The CPUC is requiring that at least 50 percent of the RNG supply procured through the program come from in-state or out-of-state pipelines. RNG sources outside the U.S. that have not already been delivering RNG through a common-carrier pipeline would not be allowed to participate. This is to promote a regulatory goal of increasing production of in-state and national RNG, the CPUC said.
A study by the University of California Davis, noted that the growth of natural gas fueling infrastructure improves the prospects for the development of a commercially viable RNG industry in California. The study, “The Feasibility of Renewable Natural Gas as a Large-Scale, Low Carbon Substitute,” was done for the California Air Resources Board.
“The development of alternative fuels that have low greenhouse gas and criteria pollutant emissions, such as renewable natural gas, are vital for the state of California to meet climate change and air quality goals,” the study says. At current credit prices, including California’s Low Carbon Fuel Standard and the U.S. Renewable Fuels Standard, up to 82 billion cubic-feet per year of RNG supply could be attractive for private investment at competitive rates of return in developing RNG sources from landfill, dairy, municipal solid waste and waste-water sites combined, the study says.
Biogas is produced from various sources through a biochemical process such as anaerobic digestion or thermochemical means such as gasification. Anaerobic digestion refers to processes in which microorganisms break down biodegradable material, EIA said. Sources for biogas include landfills, which are the third-largest source of human-related methane emissions in the U.S. Biogas can also be recovered from livestock operations through biogas recovery systems such as anaerobic digesters, as well as from wastewater treatment and other industrial, institutional, and commercial sources like food manufacturing, supermarkets, restaurants, hospitals, and educational facilities.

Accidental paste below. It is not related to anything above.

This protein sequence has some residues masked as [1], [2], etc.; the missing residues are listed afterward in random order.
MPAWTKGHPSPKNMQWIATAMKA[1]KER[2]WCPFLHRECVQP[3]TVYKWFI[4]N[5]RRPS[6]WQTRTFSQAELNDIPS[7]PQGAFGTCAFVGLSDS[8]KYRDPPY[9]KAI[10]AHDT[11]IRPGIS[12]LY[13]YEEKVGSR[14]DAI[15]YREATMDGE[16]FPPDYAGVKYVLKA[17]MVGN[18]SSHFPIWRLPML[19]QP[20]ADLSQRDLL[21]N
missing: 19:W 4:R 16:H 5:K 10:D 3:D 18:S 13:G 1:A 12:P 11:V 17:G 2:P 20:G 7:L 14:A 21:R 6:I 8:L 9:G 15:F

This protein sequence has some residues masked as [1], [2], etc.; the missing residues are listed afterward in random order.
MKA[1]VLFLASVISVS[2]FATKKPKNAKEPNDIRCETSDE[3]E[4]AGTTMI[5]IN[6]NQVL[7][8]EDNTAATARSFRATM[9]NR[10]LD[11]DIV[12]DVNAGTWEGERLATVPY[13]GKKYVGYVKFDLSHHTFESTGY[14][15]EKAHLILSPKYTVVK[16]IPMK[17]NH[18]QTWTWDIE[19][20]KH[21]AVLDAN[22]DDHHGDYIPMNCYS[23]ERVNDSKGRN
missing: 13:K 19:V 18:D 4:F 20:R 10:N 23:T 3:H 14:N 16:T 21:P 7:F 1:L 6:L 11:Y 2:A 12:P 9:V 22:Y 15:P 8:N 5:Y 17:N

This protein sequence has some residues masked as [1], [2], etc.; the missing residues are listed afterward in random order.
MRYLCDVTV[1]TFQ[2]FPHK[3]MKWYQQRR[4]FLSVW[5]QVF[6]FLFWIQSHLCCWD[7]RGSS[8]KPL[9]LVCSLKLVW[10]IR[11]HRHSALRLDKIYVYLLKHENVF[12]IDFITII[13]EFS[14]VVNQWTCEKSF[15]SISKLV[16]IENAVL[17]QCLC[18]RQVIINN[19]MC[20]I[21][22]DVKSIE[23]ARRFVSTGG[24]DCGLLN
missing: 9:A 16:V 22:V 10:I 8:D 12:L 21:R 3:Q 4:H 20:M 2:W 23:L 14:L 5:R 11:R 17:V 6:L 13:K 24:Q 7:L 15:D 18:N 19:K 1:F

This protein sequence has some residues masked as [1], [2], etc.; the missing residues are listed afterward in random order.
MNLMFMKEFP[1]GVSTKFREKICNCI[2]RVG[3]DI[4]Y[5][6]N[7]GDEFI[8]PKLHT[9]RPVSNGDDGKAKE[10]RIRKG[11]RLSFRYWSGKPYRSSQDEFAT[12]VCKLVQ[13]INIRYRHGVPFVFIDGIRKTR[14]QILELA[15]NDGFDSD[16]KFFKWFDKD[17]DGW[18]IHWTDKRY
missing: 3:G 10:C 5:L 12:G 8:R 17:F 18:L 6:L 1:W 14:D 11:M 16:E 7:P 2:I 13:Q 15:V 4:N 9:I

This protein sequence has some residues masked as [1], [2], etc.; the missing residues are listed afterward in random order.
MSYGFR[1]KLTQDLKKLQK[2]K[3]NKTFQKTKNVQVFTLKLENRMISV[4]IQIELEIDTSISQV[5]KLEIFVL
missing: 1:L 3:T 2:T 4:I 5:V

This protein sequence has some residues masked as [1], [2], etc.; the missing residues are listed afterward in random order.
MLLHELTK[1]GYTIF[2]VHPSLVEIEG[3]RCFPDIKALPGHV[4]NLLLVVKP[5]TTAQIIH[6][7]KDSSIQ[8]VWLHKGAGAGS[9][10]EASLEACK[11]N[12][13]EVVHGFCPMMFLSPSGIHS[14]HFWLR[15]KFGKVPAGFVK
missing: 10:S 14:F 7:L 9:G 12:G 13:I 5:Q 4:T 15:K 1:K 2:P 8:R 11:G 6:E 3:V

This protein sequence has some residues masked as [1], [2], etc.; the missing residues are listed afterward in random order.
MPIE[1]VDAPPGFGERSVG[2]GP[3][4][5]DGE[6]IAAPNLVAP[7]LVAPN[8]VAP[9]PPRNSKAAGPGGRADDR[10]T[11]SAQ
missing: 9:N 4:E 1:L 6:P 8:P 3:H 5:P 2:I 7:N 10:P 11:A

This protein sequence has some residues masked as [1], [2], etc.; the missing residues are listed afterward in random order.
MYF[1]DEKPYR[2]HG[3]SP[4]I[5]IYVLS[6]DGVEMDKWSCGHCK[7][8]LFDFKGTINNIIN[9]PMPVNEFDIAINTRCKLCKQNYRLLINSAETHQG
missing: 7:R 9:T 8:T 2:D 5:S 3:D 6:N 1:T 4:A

In an analysis released Oct. 26, Southern California Gas Co. (“SoCal Gas”) called for a Clean Fuels Procurement Standard to accelerate deployment of clean fuels. The benefits that could be harnessed from increased deployment of RNG include capturing the emissions of unused waste methane from landfills and agriculture, reducing the need for fossil-based gas, and cutting production and waste disposal costs.
“RNG can be an important renewable energy tool because it is available anytime consumers need it,” SoCal Gas said in a briefing on its website, pointing out that renewable energy resources like wind and solar are intermittent. But waste material can be converted into RNG 24/7 and can be deployed through the existing pipeline network.